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Gates Outlines Microsoft's High-Performance Computing Plans

Microsoft's entry into the scientific computing market could yield less expensive, easier-to-use supercomputing systems and pave the way for advances in business computing, chairman Bill Gates said during a keynote speech at a supercomputing conference in Seattle Tuesday.

Microsoft next year plans to release a version of Windows for small supercomputers, and is funding 10 universities in the United States, Europe, and Asia to help develop a set of high-performance computing products that includes operating systems, middleware, and development tools. As computer technology becomes integral to advances in biology, physics, medicine, and earth science, there's demand for simpler tools that can speed up scientists' "time to insight," Gates said during the speech at the SC05 conference.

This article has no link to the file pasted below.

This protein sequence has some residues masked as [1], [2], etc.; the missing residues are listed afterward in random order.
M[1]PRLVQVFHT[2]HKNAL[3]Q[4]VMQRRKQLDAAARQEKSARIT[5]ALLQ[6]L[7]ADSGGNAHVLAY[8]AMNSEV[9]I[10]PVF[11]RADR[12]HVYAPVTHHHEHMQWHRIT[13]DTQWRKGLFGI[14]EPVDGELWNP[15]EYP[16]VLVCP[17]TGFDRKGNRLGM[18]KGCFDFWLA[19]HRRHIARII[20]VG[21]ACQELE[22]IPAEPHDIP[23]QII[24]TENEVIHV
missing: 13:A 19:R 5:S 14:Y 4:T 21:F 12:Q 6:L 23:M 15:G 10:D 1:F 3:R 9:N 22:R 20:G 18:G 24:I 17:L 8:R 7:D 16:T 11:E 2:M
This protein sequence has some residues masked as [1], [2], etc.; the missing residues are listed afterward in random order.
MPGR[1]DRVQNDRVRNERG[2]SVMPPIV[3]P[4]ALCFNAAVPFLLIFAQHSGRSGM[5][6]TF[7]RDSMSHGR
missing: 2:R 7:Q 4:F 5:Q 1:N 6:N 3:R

High-performance computing techniques are also finding their way into industrial applications, including consumer product design and automobile crash testing. Microsoft's upcoming high-performance computing software, its first designed for the market, could help tie together the desktop and powerful clusters of computer servers in new ways, said Gates.

"Computation has become a tool for all the sciences," Gates said. "We need an approach that scales from the smallest supercomputer up to the largest."

Microsoft Tuesday released a second beta version of Windows Compute Cluster Server 2003, a version of its operating system designed to run on clusters of perhaps a few dozen machines. The product is due in the first half of next year, and will compete with the open-source Linux operating system that dominates cluster installations today. Using clustering technology, users can chain together dozens or hundreds of inexpensive PC servers with special cabling to run software that distributes work among the processors. The approach has let universities, supercomputing research centers, and corporate IT departments access supercomputing power at much lower costs than specialized supercomputing architectures have allowed. Microsoft is also designing new capabilities for its graphical development tools that could help scientists program clusters.

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